Chairperson, Above Food Innovation Advisory Council
Since then, both have become major trends and multimillion-dollar industries. But the similarities go beyond that, Linton said: Both are industries that can reach their potential with a shift in public perception and policies. Adding a federal incentive for farmers to grow hemp, for example, could truly jumpstart the perception of the plant and its ability to be made into food, he said.
"No one can make any capital return in cannabis or plant-based foods if you don't see those things happen," Linton said. "And there's a natural negative. A whole bunch of people, including Big Alcohol and Big Pharma and others would love to say that no one wants cannabis. Well, no. What they didn't want is breaking laws and they didn't want uncertainty, but they're happy to buy it when it's regulated.
"I would say there's a negative bias in a lot of people's minds about plant-based food," Linton continued. "When I was a kid, the only thing you could get that was plant-based food that wasn't just a plant was awful. ... It didn't start off well, but I can't believe how rapidly it's changing — and better products are just gonna keep changing it faster. There's a negative bias you'll overcome."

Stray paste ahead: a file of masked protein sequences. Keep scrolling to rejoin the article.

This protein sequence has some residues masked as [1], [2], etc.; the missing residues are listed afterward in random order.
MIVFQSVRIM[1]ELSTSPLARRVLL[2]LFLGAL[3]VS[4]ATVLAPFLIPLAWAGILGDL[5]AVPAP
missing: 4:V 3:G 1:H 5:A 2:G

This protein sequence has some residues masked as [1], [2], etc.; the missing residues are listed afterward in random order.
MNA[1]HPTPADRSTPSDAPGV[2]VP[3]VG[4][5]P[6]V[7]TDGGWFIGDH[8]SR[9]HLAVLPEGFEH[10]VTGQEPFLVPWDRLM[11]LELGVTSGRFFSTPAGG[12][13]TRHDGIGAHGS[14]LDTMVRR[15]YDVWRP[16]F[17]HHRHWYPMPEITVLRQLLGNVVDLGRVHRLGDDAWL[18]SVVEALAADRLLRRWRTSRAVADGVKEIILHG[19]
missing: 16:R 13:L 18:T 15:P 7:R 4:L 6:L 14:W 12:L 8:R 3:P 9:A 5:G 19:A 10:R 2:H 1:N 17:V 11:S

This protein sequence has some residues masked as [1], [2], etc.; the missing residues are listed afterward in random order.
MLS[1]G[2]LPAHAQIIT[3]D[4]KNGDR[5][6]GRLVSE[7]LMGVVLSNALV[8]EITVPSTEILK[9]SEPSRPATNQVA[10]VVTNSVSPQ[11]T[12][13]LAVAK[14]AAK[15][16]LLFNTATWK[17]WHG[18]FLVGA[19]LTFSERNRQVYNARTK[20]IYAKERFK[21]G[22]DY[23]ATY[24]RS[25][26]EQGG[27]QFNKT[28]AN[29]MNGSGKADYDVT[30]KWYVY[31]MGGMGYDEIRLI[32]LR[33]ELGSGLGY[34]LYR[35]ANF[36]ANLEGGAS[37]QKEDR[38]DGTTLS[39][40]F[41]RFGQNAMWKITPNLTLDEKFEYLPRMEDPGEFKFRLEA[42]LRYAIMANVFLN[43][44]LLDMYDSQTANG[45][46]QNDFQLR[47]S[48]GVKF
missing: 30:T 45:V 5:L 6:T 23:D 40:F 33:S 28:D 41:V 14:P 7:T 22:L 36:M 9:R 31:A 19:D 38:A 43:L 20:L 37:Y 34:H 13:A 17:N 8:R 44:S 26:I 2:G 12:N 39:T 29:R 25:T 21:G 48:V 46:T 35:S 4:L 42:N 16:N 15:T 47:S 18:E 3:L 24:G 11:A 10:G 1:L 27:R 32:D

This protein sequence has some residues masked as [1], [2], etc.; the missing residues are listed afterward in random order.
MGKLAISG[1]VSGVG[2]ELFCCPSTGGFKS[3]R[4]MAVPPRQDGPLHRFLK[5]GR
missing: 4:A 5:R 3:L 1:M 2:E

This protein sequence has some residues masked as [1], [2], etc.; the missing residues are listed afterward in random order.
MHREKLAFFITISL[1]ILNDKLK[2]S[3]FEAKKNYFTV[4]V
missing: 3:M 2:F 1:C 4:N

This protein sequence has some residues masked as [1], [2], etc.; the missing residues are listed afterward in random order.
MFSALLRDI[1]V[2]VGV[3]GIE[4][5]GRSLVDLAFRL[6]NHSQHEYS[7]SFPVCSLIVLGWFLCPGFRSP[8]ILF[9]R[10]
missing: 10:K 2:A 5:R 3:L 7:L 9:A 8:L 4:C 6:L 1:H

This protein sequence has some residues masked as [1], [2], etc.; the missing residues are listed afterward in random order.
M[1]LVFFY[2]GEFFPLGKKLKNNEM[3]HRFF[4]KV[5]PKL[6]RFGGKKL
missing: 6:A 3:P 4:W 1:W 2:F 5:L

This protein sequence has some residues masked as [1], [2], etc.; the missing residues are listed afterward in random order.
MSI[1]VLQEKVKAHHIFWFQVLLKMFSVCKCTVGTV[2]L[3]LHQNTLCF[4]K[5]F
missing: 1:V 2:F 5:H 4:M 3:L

When Linton founded Canopy Growth, he saw an opportunity to bring many smaller entities in the cannabis space into one larger company. He took the cannabis business from "a really bad idea, where nobody would actually work on it with me for the first month — including my brother" to a leader in a multibillion-dollar enterprise. At Canopy Growth, Linton said he took 31 different companies in the space of six years and structured them into a publicly traded company with a $25 billion market cap. Part of Canopy's success was pulling together several different pieces of the whole business in order to make it work. Linton wants to bring that to plant-based food.
"I think that the only way that we can make this into a billion-then-multibillion-dollar enterprise and have real meaningful market share is that we need to find the best pieces of science and art and put them together," Linton said. "...And then you have to make sure that when you bring those people together, they're aligned in how the culture of the place works, the measurement of intensity, and you accelerate like crazy."